“I don’t have an opinion; I wasn’t programmed for dinner etiquette.” I wondered if she was programmed for droll humor or if I’d already found the end of her humanity.
“I’m sure you know which fork to eat salad with.” If my response stymied her, I would never know. She said nothing, just turned on her heel and started walking.
I followed her down more endless, convoluted corridors until I smelled the greasy, instant potato smell of space cuisine. She had decided, in her infinite clone wisdom that seeing the body on a full stomach was the way to go. As I was peckish, I didn’t object and took a seat at the long table between some crew members before tucking into a tepid mush of noodles with brown sauce.
After a couple of bites, I noticed a man seated as far away from the others as possible. He hunched over his meal, eating with feral vigor—downing it without tasting it. Given its lack of flavor, it was a brilliant strategy to obtain nourishment with minimal gagging. A dark mop of shiny hair hid most of his face. All I could see of it was his long tongue whipping out to meet the noodles as he spooned them deftly into his mouth.
“That’s Dr. Ted.” The masculine voice from behind broke my concentration and I turned towards it. The man’s smile was almost too bright framed by his dark skin, but he was undeniably handsome. “I’m Dr. Max, by the way. I’m researching how to convert certain planetary atmospheres into a breathable environment.”
I looked at Dr. Max, at his black hair, his dark eyes, and warm, friendly face. He seemed nice. Nice rarely impresses me. You never know where nice is coming from or what nice wants.
“Well, we all need to breathe, so thank you.” I smiled back and wondered what Dr. Max thought about my nice smile. “What does Dr. Ted do?”
Dr. Max was not impressed with my change of subject, or that I was blowing him off. His expression told me he’d much rather be blown. There was still plenty of time for that. I gave him a wink to appease his ego. He deigned to answer.
“Oh, he’s a slice-and-dicer slash AI gene hack guy. He’s supposedly creating robots that can cultivate the ground of hostile planets, but so far he just loses monkeys.”
“That’s what we call the robots we launch — you know, in honor of the actual monkeys they used to shoot into space. But these don’t have fear or pain, or want bananas.”
After shooting him a look, I turned back to Dr. Ted just in time to catch his gaze.He finally looked up from his bowl of mush. His eyes were dark, deep; they’d be doe-like if they weren’t so intense. There wasn’t just intelligence there, but a scary intelligence, possessed of knowledge you can’t unlearn no matter how hard you try. Like how death smells. Or how it feels to realize you will die and then there is nothing.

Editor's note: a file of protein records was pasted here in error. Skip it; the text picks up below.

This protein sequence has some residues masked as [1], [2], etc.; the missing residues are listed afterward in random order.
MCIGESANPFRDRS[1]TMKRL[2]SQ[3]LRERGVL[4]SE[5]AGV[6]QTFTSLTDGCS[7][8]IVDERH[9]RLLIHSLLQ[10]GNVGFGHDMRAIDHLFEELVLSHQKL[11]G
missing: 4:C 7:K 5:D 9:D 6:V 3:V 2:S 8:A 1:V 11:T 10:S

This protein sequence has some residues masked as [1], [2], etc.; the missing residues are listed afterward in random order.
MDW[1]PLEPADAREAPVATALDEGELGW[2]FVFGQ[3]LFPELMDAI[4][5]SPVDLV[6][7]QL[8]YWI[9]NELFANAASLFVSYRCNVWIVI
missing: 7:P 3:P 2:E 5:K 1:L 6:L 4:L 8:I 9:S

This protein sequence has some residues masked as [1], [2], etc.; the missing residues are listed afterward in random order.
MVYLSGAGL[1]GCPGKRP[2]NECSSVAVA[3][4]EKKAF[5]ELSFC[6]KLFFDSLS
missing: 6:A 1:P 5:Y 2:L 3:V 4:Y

Dr. Ted looked at me as if he was thinking about my limbs as separate objects, not to be considered together. Like if he had a chance, he would take me apart and put me back together just to see if he could.
I was sure he could, but I wasn’t as sure he’d find it worth the trouble once I was in pieces.
My study of him was interrupted as the kitchen crew brought out the wine. To endear myself to the crew, I’d brought bottles of replicated wine, a rare delicacy on outposts like this. Most of the swill they drank on the fringe of known space was closer to paint thinner than Merlot. This wasn’t the best, but it was infinitely better than what they usually had. As their plastic cups were filled, the scientists gave a toast to each other and their fine works, but not to me.
I took the opportunity to ditch Dr. Max.
While they were distracted, I took a seat next to Dr. Ted. He started at me for a long while, possibly trying to figure out whether I was brave or stupid. The man pouring the wine had put off Dr. Ted’s table until last. As he approached, he looked like a frightened rabbit caught in a wolf’s line of sight, like he was debating whether to serve Dr. Ted the wine or just run for it. He sighed gratefully when I plucked the bottle from his grip and poured it for Dr. Ted myself. When I handed the bottle back, he disappeared at once.
For a while, Dr. Ted stared at the cup. Then he snatched it and drank the wine in one gulp. I followed suit, and we shared a smile. Then he returned to his meal, dismissing me without a word.
I gazed for a while at the stubble on his chiseled jaw, the wild waves of hair obscuring his features. I’ve never been one to shy away from conversation or even confrontation, but I had the feeling he wouldn’t talk until he was good and ready. Any attempt to open him up before then would be a waste of time. Dr. Ted didn’t even look up when I stood and wandered over to Misha’s clone.
“I’m ready to see the body.”